Posted on December 16, 2013 in Archive

Knowing your market is half the battle


2013 has been an interesting year, particularly if you enjoy watching price wars between the major ebook sellers. Some ebook markets even decided to take the plunge to price titles as low as 20p in the UK, just to spite Amazon. If ebook prices are going to continue to drop, then that begs a very important question – how are authors and publishers ever going to make money if their book sells for less than a pack of mints?

At the beginning of the year, Sony and Amazon duked it out over ebooks that saw many titles in both of their top selling lists sell for around 20p – even The Life of Pi sold a quarter of a million copies within a month this way. Many of these sales will never even be opened, but hey – why not buy it at such a low price? One upside to this is that publishers can boost their marketshare this way – some of the cheaply priced titles of Pan Macmillan caused their marketshare of ebooks to nearly double that of their print books. Ultimately plots like this by Sony would cause Amazon to lose out on millions of dollars (or pounds, since most of this took place in UK) in order to price match with their competitors. FutureBook posted an article about the whole situation here.

So in a world where material (and this is not necessarily restricted to books, either) is routinely distributed for free, figuring out how to make a profit can be a tricky thing. People tend to fixate on digital as a major threat to profit, but in reality, it could offer you a lot more options than setting up a CD stand on the street. Nicholas Lovell wrote this article in August, telling us that we need to figure out an audience for our ebooks, and that we shouldn’t necessarily set a strict monetary price on how highly customers might value your product.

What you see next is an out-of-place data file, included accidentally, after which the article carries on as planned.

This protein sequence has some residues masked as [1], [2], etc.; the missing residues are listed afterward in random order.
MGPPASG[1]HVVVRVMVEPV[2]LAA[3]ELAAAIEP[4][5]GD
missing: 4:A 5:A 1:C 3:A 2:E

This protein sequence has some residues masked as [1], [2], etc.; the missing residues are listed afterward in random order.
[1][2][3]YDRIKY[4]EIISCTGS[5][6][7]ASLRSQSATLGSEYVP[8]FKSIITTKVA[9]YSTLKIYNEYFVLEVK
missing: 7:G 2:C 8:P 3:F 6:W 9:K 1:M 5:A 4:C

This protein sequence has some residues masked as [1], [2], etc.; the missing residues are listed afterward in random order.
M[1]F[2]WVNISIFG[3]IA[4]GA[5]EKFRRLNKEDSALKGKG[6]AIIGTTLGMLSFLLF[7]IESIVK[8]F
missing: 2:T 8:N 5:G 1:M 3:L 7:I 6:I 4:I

Liquid State - The Dish Logo - market

If Andrew Sullivan can earn an extra $100k from diehard fans just by leaving a box blank, couldn’t you?

Crowdsourcing is a great way of making money – we’ve discussed this before. But ‘The Dish‘ website, which focuses on American politics, has used this principle to make themselves a lot of unanticipated profit. Although most of the Dish’s content is available for free, subscriptions are still available to support journalist Andrew Sullivan’s work. Options for subscribing on the website include $19.99 per year, $1.99 per month for the more casual readers or – ‘More If You Really Love Us’, which is a box left blank for users to decide how much to donate. To date, Sullivan has generated more than $100,000 in extra revenue, because super fans value his efforts so highly. Heck, even Amanda Palmer made $1m on Kickstarter by offering to paint nude fans for $10,000 a pop. It’s all about how much people are willing to pay.

So that’s probably one of the best ways to do it. Find an audience, figure out what they value, and let those people (who love what you do) spend money on the things that they value – namely your work. This might sound really obvious, and perhaps the most basic business model in the world, but it actually encourages one-on-one relationships between businesses and consumers, which is becoming increasingly important.

Publishers and authors could use these tales to realise that today, they are no longer purely selling themselves to bookstores or whatever link comes next in the publisher-to-consumer chain. They’re also selling directly to consumers in some cases – which I think will become the norm in years to come. If you take this path and decide to sell directly, whether you are a big publisher or a self-published author, figuring out which consumer belongs in which market and advertising to them accordingly could make a huge difference in sales – especially if you let the diehard fans determine how much they market a product themselves. Don’t be mistaken – the majority of consumers would without hesitation use your product for free. However, I predict that the super fans are the buyers of the future, so watch out for them.